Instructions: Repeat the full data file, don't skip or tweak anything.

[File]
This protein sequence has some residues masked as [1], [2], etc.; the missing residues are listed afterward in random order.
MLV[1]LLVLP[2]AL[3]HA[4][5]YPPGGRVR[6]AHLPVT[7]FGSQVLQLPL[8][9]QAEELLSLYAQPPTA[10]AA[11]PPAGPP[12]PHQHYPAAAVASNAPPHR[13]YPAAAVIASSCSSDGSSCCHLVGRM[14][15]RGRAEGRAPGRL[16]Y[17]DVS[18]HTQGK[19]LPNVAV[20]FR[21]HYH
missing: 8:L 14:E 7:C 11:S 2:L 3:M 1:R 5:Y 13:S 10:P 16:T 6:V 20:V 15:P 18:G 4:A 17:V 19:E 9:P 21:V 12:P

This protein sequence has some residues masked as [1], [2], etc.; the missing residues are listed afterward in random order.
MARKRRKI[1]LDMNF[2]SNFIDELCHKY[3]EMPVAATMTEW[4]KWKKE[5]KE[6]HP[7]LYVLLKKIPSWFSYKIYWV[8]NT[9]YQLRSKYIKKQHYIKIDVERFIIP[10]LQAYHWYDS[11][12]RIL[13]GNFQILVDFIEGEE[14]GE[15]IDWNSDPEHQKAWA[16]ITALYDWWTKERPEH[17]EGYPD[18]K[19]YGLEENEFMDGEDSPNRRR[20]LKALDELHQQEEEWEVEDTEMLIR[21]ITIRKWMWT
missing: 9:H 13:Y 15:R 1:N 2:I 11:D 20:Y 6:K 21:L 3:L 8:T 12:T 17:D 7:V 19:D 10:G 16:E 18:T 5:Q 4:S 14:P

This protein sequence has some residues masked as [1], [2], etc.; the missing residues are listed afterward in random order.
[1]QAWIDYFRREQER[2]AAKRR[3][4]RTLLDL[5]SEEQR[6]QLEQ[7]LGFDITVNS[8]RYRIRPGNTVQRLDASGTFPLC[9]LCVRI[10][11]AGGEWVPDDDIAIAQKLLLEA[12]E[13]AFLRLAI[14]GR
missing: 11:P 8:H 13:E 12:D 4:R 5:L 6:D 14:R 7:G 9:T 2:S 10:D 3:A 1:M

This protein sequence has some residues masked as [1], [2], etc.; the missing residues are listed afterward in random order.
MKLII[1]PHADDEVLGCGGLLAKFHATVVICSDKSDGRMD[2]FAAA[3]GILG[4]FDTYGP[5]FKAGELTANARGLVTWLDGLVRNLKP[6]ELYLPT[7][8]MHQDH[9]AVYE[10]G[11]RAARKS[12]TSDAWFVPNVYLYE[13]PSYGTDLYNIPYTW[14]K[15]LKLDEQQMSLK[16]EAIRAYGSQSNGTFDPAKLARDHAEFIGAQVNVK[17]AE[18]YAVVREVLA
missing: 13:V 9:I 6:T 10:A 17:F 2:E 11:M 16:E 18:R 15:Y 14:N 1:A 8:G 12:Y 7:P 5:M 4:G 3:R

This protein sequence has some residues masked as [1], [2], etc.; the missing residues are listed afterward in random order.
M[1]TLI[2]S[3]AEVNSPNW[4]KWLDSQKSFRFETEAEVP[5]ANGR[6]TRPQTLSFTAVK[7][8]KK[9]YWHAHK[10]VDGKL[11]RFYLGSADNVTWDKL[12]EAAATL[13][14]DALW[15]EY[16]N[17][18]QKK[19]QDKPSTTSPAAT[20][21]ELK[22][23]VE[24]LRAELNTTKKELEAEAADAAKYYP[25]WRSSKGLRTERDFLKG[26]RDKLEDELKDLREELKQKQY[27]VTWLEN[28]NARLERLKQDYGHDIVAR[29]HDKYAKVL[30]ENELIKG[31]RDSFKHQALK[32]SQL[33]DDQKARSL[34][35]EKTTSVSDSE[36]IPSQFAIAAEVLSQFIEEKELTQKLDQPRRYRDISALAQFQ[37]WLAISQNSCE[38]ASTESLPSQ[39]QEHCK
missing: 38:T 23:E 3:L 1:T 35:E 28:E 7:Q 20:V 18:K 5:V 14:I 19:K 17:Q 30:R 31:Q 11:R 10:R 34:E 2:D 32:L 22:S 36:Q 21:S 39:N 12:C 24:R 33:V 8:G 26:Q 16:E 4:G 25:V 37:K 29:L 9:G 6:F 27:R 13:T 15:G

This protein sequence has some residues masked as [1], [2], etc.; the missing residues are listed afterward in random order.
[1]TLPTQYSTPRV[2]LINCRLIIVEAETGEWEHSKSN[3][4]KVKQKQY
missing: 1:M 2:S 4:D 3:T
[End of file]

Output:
This protein sequence has some residues masked as [1], [2], etc.; the missing residues are listed afterward in random order.
MLV[1]LLVLP[2]AL[3]HA[4][5]YPPGGRVR[6]AHLPVT[7]FGSQVLQLPL[8][9]QAEELLSLYAQPPTA[10]AA[11]PPAGPP[12]PHQHYPAAAVASNAPPHR[13]YPAAAVIASSCSSDGSSCCHLVGRM[14][15]RGRAEGRAPGRL[16]Y[17]DVS[18]HTQGK[19]LPNVAV[20]FR[21]HYH
missing: 8:L 14:E 7:C 11:S 2:L 3:M 1:R 5:Y 13:S 10:P 16:T 6:V 20:V 15:P 18:G 4:A 17:V 19:E 9:P 21:V 12:P

This protein sequence has some residues masked as [1], [2], etc.; the missing residues are listed afterward in random order.
MARKRRKI[1]LDMNF[2]SNFIDELCHKY[3]EMPVAATMTEW[4]KWKKE[5]KE[6]HP[7]LYVLLKKIPSWFSYKIYWV[8]NT[9]YQLRSKYIKKQHYIKIDVERFIIP[10]LQAYHWYDS[11][12]RIL[13]GNFQILVDFIEGEE[14]GE[15]IDWNSDPEHQKAWA[16]ITALYDWWTKERPEH[17]EGYPD[18]K[19]YGLEENEFMDGEDSPNRRR[20]LKALDELHQQEEEWEVEDTEMLIR[21]ITIRKWMWT
missing: 9:H 13:Y 15:R 1:N 2:I 11:D 20:Y 6:K 21:L 3:L 8:T 12:T 17:D 7:V 19:D 10:G 16:E 18:T 5:Q 4:S 14:P

This protein sequence has some residues masked as [1], [2], etc.; the missing residues are listed afterward in random order.
[1]QAWIDYFRREQER[2]AAKRR[3][4]RTLLDL[5]SEEQR[6]QLEQ[7]LGFDITVNS[8]RYRIRPGNTVQRLDASGTFPLC[9]LCVRI[10][11]AGGEWVPDDDIAIAQKLLLEA[12]E[13]AFLRLAI[14]GR
missing: 11:P 8:H 13:E 12:D 4:R 5:L 6:D 14:R 7:G 9:T 2:S 10:D 3:A 1:M

This protein sequence has some residues masked as [1], [2], etc.; the missing residues are listed afterward in random order.
MKLII[1]PHADDEVLGCGGLLAKFHATVVICSDKSDGRMD[2]FAAA[3]GILG[4]FDTYGP[5]FKAGELTANARGLVTWLDGLVRNLKP[6]ELYLPT[7][8]MHQDH[9]AVYE[10]G[11]RAARKS[12]TSDAWFVPNVYLYE[13]PSYGTDLYNIPYTW[14]K[15]LKLDEQQMSLK[16]EAIRAYGSQSNGTFDPAKLARDHAEFIGAQVNVK[17]AE[18]YAVVREVLA
missing: 13:V 9:I 6:T 10:A 17:F 2:E 11:M 16:E 18:R 15:Y 14:N 1:A 8:G 12:Y 7:P 5:M 4:G 3:R

This protein sequence has some residues masked as [1], [2], etc.; the missing residues are listed afterward in random order.
M[1]TLI[2]S[3]AEVNSPNW[4]KWLDSQKSFRFETEAEVP[5]ANGR[6]TRPQTLSFTAVK[7][8]KK[9]YWHAHK[10]VDGKL[11]RFYLGSADNVTWDKL[12]EAAATL[13][14]DALW[15]EY[16]N[17][18]QKK[19]QDKPSTTSPAAT[20][21]ELK[22][23]VE[24]LRAELNTTKKELEAEAADAAKYYP[25]WRSSKGLRTERDFLKG[26]RDKLEDELKDLREELKQKQY[27]VTWLEN[28]NARLERLKQDYGHDIVAR[29]HDKYAKVL[30]ENELIKG[31]RDSFKHQALK[32]SQL[33]DDQKARSL[34][35]EKTTSVSDSE[36]IPSQFAIAAEVLSQFIEEKELTQKLDQPRRYRDISALAQFQ[37]WLAISQNSCE[38]ASTESLPSQ[39]QEHCK
missing: 38:T 23:E 3:L 1:T 35:E 28:E 7:Q 20:V 18:K 5:V 14:I 19:K 17:Q 30:R 31:Q 11:R 10:R 34:E 2:D 32:L 22:S 36:Q 21:S 39:N 12:C 24:R 33:V 8:G 26:Q 16:E 4:G 25:V 37:K 29:L 9:G 6:F 27:R 13:T 15:G

This protein sequence has some residues masked as [1], [2], etc.; the missing residues are listed afterward in random order.
[1]TLPTQYSTPRV[2]LINCRLIIVEAETGEWEHSKSN[3][4]KVKQKQY
missing: 1:M 2:S 4:D 3:T